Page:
How To Reverse Shoplift, and 5 Other Simple But Proven Ways To Sell Your Book
When I meet with authors and talk with them about their work, there is one issue that everyone mentions as being their most difficult problem: selling their book. Writing a book is taxing and can take a lot out of you, but selling your book can be even more daunting than the blank page. Where do you start?
Before we get into some specific things you can do, the first thing you have to do is accept that you are an author-salesperson. You must sell yourself and your book in order to succeed by any measure. Whether you wrote your book to grow a business, start a movement, speak to a generation, or entertain moms of toddlers, you must convince others to buy it. Daniel H. Pink has written a new book called
By Any Other Name: As an author, the title of your book is one of the most important ways you can sell it. Don’t make your title ambiguous and confusing. Make it very, very easy for your target audience to find your book and connect with it. Think about other titles in the category you are writing and research them. Does your title stand out from them? What separates your book from theirs? Can anyone tell? For help developing your book’s “Unique Selling Proposition” (the main idea that is different from anything else),
More Than Books: When I use the term author-salesperson, many people assume that means that the author is primarily trying to sell their book. In most cases, your book should not be what you are selling, but your primary vehicle to market it. For instance, if you are trying to grow a speaking business, you should not be overly concerned with how many people are buying your book. Rather, you want to focus on moving the right people to pick up your book and motivate them to schedule you to speak. Use your book to point to resources and ideas beyond your book, and do it often. Ideally, you should be able to give away copies of your book for free and still accomplish your goals. If you can do that, you are on the right track.
The Empty Chair: One of Dan Pink’s suggestions in
Experience Beats Features: Research shows that people value experiences over features in the long run. When you are promoting your book, focus on the experiences that it will bring to the reader not on the book’s features. Instead of listing the content, tests, and appendices of a guide to gardening, convey the experiences that they will get from gardening. The feel of the soil, the careful attention you have to pay to the natural environment, the harvesting and enjoyment of the hard work. What is more compelling?
This book will teach you how to grow 47 varieties of vegetables in the Springtime, without a fear of weeds. It also features an appendix with recommended planting times for a dozen different climates.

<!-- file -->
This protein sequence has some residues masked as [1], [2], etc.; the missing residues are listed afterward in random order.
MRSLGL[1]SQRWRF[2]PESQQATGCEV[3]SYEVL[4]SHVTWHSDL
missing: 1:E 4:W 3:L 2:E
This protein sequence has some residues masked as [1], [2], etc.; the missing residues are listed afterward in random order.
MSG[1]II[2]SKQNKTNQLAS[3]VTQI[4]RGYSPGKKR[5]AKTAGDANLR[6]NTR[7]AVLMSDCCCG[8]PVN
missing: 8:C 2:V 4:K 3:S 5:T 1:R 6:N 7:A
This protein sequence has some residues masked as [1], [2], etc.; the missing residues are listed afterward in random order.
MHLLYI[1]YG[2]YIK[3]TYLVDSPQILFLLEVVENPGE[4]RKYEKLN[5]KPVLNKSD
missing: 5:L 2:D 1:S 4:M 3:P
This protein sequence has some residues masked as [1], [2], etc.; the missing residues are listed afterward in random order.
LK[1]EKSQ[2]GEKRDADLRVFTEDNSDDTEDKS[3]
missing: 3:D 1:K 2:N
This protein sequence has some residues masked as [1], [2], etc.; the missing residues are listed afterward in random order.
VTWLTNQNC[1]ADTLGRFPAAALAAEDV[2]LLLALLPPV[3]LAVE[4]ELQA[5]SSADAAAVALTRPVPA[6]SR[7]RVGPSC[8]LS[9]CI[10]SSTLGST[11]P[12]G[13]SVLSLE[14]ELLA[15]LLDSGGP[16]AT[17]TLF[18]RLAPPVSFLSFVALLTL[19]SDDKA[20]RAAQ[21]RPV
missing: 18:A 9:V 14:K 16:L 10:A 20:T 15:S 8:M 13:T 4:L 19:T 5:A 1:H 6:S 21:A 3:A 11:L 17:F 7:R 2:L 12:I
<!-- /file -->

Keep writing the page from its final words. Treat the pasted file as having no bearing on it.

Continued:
Nothing beats growing tasty tomatoes from seed to harvest. This book will help you enjoy the sweet taste of tomatoes around your family’s table as soon as you can get your hands dirty.
Ask Yourself: Ask yourself a question before crafting any marketing strategy or working at an author event, like a book signing. “Can you sell your book to these people?” List 5 reasons why you can, and focus on these strategies as you put together your marketing for any event. By asking yourself a question rather than just stating that you can sell the book, you are creating new connections in your brain for thinking about how to sell your book to others and developing specific strategies, not just positive affirmation.
Reverse Shoplifting: One of the best, most practical tips that I have read in any book on marketing for authors is the idea of reverse shoplifting. Get your book into stores no matter what it takes, even if you have to sneak it in yourself. This may seem counter-intuitive as you are giving your book away for free, but just think the benefit. Shoppers who are looking for a book in your category will find your book. Like we said before, selling your book should only be a vehicle to get the reader to the your true goal. Write a personal note in the book, leave a paper that describes where they can find more information, and direct them to where they can order more copies.
Here are some ideas on where you can leave your book:
Used book stores – on the shelf
New book stores (if it’s set up for distribution, like all of the books that Lucid Books sells, you can leave it on the shelf and the store will still be able to sell it and make money – and you will actually get a royalty, offsetting the cost of giving it away)
Areas your target reader will find it (ex. leave a book on gardening on the gardening shelves of your local feed store)
As you can tell by the six techniques we have offered here, becoming a great author-salesman starts during the writing process. Think about your ideas and ask good questions while you are writing and you will be ahead of the game. Also, pick up a copy of the excellent book